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Stereotactic Body Radiation Therapy

What is SBRT?

Stereotactic body radiation therapy, or SBRT, is a cancer treatment that delivers extremely precise, very intense doses of radiation to cancer cells while minimising damage to healthy tissue. SBRT involves the use of sophisticated image guidance that pinpoints the exact three-dimensional location of a tumour so that the radiation can be more precisely delivered to cancer cells.

Which types of cancer can be treated using SBRT?

SBRT is typically used to treat small, early-stage lung cancer and pancreatic cancer, or cancers that have spread to the lung, liver, adrenal gland, or spine.

How is SBRT delivered?

SBRT is delivered through devices called linear accelerators, which form beams of fast-moving subatomic particles.

We use a computerised system to shape the radiation beams to match a three-dimensional outline of the tumour. This outline is generated by an MRI scan, which you will have before your procedure. Your radiation oncologist will collaborate with medical physicists to design a treatment plan that allows the delivery of radiation that conforms to the dimensions of your tumour.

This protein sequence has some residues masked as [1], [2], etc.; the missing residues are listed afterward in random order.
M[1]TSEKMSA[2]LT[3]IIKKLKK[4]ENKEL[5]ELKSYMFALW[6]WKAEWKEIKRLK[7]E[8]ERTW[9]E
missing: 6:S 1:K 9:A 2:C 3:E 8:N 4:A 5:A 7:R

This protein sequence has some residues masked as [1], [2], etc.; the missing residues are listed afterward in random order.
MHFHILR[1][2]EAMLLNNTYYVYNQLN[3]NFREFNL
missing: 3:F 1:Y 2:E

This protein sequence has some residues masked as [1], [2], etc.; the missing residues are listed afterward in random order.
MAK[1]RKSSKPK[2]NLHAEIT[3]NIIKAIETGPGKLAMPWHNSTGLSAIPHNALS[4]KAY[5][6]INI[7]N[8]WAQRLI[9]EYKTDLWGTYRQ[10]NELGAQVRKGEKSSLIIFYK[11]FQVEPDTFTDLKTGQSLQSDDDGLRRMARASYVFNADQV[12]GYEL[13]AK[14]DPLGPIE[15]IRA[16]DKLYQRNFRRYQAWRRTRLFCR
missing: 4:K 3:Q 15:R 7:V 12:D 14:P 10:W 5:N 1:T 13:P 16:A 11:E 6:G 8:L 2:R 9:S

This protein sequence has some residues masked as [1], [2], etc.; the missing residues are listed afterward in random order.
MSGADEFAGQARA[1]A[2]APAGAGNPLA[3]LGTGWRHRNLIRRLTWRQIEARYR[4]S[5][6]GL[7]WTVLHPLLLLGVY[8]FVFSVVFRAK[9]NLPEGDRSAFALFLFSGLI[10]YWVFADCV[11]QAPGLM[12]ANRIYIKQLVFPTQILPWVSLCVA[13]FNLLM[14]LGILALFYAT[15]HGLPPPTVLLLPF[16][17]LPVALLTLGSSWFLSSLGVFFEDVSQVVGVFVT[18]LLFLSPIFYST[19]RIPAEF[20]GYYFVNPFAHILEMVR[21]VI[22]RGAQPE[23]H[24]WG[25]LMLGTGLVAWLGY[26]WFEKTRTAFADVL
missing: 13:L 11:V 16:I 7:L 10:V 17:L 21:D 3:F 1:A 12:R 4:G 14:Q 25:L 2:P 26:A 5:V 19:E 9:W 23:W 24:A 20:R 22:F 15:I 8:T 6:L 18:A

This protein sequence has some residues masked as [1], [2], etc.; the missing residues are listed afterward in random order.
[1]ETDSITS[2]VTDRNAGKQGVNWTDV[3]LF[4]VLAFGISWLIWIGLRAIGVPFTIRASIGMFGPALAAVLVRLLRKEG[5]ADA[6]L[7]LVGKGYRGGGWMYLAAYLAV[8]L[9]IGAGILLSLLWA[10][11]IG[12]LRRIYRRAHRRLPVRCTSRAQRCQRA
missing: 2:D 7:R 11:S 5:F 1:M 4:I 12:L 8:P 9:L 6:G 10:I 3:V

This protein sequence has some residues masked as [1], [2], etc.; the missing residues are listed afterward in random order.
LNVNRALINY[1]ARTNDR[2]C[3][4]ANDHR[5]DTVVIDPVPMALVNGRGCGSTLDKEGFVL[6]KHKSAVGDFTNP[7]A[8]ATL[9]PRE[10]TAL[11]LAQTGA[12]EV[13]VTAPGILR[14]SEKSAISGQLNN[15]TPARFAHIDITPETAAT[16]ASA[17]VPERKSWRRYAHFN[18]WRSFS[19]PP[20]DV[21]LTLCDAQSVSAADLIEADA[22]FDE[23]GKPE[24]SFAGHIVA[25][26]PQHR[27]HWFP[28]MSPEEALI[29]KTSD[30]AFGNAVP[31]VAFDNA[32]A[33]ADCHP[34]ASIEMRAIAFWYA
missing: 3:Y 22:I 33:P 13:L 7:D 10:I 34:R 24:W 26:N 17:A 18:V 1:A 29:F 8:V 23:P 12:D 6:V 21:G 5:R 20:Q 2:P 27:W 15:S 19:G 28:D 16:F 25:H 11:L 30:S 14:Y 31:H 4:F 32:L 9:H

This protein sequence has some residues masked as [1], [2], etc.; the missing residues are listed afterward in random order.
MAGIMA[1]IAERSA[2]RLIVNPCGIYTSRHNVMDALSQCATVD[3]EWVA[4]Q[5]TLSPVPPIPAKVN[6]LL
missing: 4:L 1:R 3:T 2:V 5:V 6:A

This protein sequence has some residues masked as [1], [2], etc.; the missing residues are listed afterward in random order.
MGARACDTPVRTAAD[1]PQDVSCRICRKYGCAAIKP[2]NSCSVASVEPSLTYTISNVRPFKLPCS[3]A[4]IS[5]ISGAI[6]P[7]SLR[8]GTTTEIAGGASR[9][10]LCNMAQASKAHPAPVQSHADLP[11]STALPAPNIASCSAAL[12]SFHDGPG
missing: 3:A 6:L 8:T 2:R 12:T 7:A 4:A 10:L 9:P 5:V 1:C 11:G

SBRT is performed while you are lying on a table. Imaging technology on the linear accelerator helps ensure you are in the same position for every session and that the target area does not shift during treatment. You will be awake during the procedure, which usually takes between 30 minutes and an hour.

What are the benefits of SBRT?

Conventional radiation is typically delivered in relatively small doses each day over several weeks. This can delay or interfere with other cancer treatments, such as chemotherapy. By contrast, SBRT can usually be given in five or fewer daily sessions and requires no anaesthesia. SBRT also can lead to better outcomes and fewer side effects than conventional radiation therapy.

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